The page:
Trump Rolls the Dice on Kim Jong Un
Donald Trump is taking a big gamble in agreeing to a summit with Kim Jong Un in what would be the first meeting between a sitting U.S. president and a North Korean leader.
Having threatened to rain “fire and fury” on Kim, can a man who brags about his negotiating skills bring a dictator in from the cold?
That and many other questions remain unanswered. What might Trump put on the table? North Korea wants a “security guarantee” from the U.S., i.e. the withdrawal of troops from the peninsula. But Trump’s already said he won’t make concessions without verifiable denuclearization.
It’s also unclear if Kim would let United Nations inspectors in, and why he would give up his weapons — his only bargaining chip.
For decades, the Kim family has honed its skills in the game of nuclear chicken: push to the brink of conflict, then suddenly offer olive branches in return for economic aid. Talks invariably collapse and tensions resume.
Trump can rightfully claim some credit for getting things this far. But accepting a meeting may just give Kim the recognition he craves. History is not on Trump’s side on this one.
Just in … With the right-wing League prospecting for votes among the remaining lawmakers of Italy’s Democratic Party to form a government, Five Star leader Luigi Di Maio is considering dropping his opposition to trading ministerial jobs for votes, John Follain reports. Although he has the biggest single party in the new parliament, the anti-establishment group risks being outmaneuvered by the League.
Tariff exemption scramble | With the stroke of a pen, Trump has set off a race among nations and companies to win relief from his steel and aluminum tariffs. European Union trade chief Cecilia Malmstrom vowed to press for an EU exemption when she meets tomorrow with her American counterpart in Brussels. “Europe is certainly not a threat to American internal security, so we expect to be excluded,” Malmstrom told reporters this morning.
Symbolic victory | Trump and the Republican Party are being forced to put their political muscle into the race for a Pennsylvania U.S. House seat that should be theirs for the taking. A loss in Tuesday’s special election in a part of the state that Trump won by 20 points would be yet another sign of party weakness heading into the November midterm elections that will decide control of Congress.
Brexit talks delay | Brexit negotiators on both sides say they want to seal the deal by October, but British officials privately think talks will drag into next year, Emma Ross-Thomas, Ian Wishart and Tim Ross exclusively report. They say January is the real deadline for reaching an agreement on the U.K.’s departure and still leaving enough time for the treaty to be ratified by U.K. and EU lawmakers before the divorce in March 2019. For business that means the uncertainty will last even longer.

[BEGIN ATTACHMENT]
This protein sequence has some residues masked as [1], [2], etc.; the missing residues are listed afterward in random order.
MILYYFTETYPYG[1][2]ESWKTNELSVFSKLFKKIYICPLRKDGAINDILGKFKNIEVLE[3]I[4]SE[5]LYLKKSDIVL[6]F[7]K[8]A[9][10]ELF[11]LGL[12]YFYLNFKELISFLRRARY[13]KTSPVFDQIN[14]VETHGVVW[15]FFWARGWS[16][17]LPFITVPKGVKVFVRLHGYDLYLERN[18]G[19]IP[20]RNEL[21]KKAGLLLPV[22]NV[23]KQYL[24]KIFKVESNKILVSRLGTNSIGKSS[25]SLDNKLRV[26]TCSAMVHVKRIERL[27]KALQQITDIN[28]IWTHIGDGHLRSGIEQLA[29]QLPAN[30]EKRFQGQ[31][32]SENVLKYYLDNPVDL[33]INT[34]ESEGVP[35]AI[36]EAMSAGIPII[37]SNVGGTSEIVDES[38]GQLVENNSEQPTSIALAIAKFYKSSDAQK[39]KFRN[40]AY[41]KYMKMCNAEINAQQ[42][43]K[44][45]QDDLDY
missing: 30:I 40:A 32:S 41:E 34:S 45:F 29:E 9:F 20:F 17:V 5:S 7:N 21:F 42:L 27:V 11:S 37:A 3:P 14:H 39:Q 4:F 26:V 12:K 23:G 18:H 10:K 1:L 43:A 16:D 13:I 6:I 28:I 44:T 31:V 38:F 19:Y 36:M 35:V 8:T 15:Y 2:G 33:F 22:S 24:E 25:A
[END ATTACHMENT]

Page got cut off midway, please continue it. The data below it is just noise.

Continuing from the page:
A pipeline even the Taliban can love | After decades of talks, Afghanistan broke ground on a $7.5 billion gas pipeline that has an unusual backer: the Taliban. A spokesman for the militants said it’s their responsibility to revive key economic and reconstruction work. The endorsement from a group that’s fought the U.S.-backed government in Kabul for the past 17 years raises a slight hope for a political settlement even as violence continues to rage.
Mexico’s challenger | For a presidential hopeful, to have an associate caught on camera referring to top law-enforcement officials as “sons of bitches” wouldn’t be a good look. But in Mexico, such a scandal has helped Ricardo Anaya, the tech-savvy 39-year-old who's challenging both the giant ruling party machine and populist front-runner Lopez Obrador in the race for the nation’s top office. Nacha Cattan examines why.
Saudi deals | Crown Prince Mohammed bin Salman met Prime Minister Theresa May and Queen Elizabeth II in a three-day charm offensive by Saudi Arabia to burnish the 32-year-old’s credentials. The two countries signed $2.1 billion deals during the visit that ends today, stretching from energy to real estate. For a story on Saudi Arabia enlisting blue-chip lobbyists in Washington to advise on building nuclear power plants, click here.
And finally... Thousands of airlifted dairy cows landed in Qatar at the start of a Saudi Arabian-led boycott against the country in June. On Sunday, Holstein cattle bred in California, Arizona and Wisconsin are scheduled to arrive by ship, and together with the existing stock, they’ll be able to more than meet Qatar’s demand for fresh milk. The American cow has become the undisputed mascot for Doha’s defiance.
©2018 Bloomberg L.P.